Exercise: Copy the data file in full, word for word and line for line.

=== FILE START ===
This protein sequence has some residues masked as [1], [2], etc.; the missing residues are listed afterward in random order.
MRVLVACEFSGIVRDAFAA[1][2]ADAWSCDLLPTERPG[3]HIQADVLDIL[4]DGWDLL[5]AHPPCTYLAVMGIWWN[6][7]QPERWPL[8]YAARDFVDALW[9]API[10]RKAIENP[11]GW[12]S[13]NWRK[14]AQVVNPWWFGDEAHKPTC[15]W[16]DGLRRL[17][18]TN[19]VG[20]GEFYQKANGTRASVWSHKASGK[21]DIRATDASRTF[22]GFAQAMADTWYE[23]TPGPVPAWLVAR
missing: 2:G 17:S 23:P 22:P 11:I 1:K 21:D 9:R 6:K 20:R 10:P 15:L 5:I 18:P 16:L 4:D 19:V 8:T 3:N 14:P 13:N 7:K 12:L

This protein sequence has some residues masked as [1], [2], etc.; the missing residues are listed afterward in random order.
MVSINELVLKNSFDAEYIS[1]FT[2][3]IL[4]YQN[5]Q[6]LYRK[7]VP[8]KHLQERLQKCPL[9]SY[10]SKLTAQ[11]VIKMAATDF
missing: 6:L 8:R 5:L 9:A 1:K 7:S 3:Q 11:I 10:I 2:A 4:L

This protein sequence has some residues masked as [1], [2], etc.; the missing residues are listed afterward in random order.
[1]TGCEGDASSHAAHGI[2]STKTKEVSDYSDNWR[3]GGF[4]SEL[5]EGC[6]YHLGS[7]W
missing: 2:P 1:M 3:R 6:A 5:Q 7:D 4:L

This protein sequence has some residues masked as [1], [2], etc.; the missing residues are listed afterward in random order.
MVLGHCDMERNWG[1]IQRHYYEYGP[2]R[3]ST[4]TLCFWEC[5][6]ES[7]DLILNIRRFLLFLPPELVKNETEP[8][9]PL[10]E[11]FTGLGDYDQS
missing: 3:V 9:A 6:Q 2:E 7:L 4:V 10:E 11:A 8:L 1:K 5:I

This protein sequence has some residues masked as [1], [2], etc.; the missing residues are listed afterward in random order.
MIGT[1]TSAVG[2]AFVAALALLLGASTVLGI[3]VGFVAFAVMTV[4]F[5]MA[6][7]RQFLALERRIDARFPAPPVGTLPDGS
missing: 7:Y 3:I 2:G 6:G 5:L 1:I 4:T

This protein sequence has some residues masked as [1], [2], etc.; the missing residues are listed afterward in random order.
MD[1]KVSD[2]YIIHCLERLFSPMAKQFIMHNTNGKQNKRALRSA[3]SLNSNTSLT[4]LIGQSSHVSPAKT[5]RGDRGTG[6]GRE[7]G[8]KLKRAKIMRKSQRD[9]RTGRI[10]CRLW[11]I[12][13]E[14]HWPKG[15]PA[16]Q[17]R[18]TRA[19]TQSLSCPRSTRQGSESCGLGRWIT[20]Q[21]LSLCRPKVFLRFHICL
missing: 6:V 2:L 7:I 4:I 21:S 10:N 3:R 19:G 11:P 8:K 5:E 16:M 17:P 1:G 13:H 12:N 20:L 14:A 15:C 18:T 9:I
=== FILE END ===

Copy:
This protein sequence has some residues masked as [1], [2], etc.; the missing residues are listed afterward in random order.
MRVLVACEFSGIVRDAFAA[1][2]ADAWSCDLLPTERPG[3]HIQADVLDIL[4]DGWDLL[5]AHPPCTYLAVMGIWWN[6][7]QPERWPL[8]YAARDFVDALW[9]API[10]RKAIENP[11]GW[12]S[13]NWRK[14]AQVVNPWWFGDEAHKPTC[15]W[16]DGLRRL[17][18]TN[19]VG[20]GEFYQKANGTRASVWSHKASGK[21]DIRATDASRTF[22]GFAQAMADTWYE[23]TPGPVPAWLVAR
missing: 2:G 17:S 23:P 22:P 11:I 1:K 21:D 9:R 6:K 20:R 10:P 15:L 5:I 18:P 16:L 4:D 19:V 8:T 3:N 14:P 13:N 7:K 12:L

This protein sequence has some residues masked as [1], [2], etc.; the missing residues are listed afterward in random order.
MVSINELVLKNSFDAEYIS[1]FT[2][3]IL[4]YQN[5]Q[6]LYRK[7]VP[8]KHLQERLQKCPL[9]SY[10]SKLTAQ[11]VIKMAATDF
missing: 6:L 8:R 5:L 9:A 1:K 7:S 3:Q 11:I 10:I 2:A 4:L

This protein sequence has some residues masked as [1], [2], etc.; the missing residues are listed afterward in random order.
[1]TGCEGDASSHAAHGI[2]STKTKEVSDYSDNWR[3]GGF[4]SEL[5]EGC[6]YHLGS[7]W
missing: 2:P 1:M 3:R 6:A 5:Q 7:D 4:L

This protein sequence has some residues masked as [1], [2], etc.; the missing residues are listed afterward in random order.
MVLGHCDMERNWG[1]IQRHYYEYGP[2]R[3]ST[4]TLCFWEC[5][6]ES[7]DLILNIRRFLLFLPPELVKNETEP[8][9]PL[10]E[11]FTGLGDYDQS
missing: 3:V 9:A 6:Q 2:E 7:L 4:V 10:E 11:A 8:L 1:K 5:I

This protein sequence has some residues masked as [1], [2], etc.; the missing residues are listed afterward in random order.
MIGT[1]TSAVG[2]AFVAALALLLGASTVLGI[3]VGFVAFAVMTV[4]F[5]MA[6][7]RQFLALERRIDARFPAPPVGTLPDGS
missing: 7:Y 3:I 2:G 6:G 5:L 1:I 4:T

This protein sequence has some residues masked as [1], [2], etc.; the missing residues are listed afterward in random order.
MD[1]KVSD[2]YIIHCLERLFSPMAKQFIMHNTNGKQNKRALRSA[3]SLNSNTSLT[4]LIGQSSHVSPAKT[5]RGDRGTG[6]GRE[7]G[8]KLKRAKIMRKSQRD[9]RTGRI[10]CRLW[11]I[12][13]E[14]HWPKG[15]PA[16]Q[17]R[18]TRA[19]TQSLSCPRSTRQGSESCGLGRWIT[20]Q[21]LSLCRPKVFLRFHICL
missing: 6:V 2:L 7:I 4:I 21:S 10:N 3:R 19:G 11:P 8:K 5:E 16:M 17:P 1:G 13:H 12:N 20:L 14:A 15:C 18:T 9:I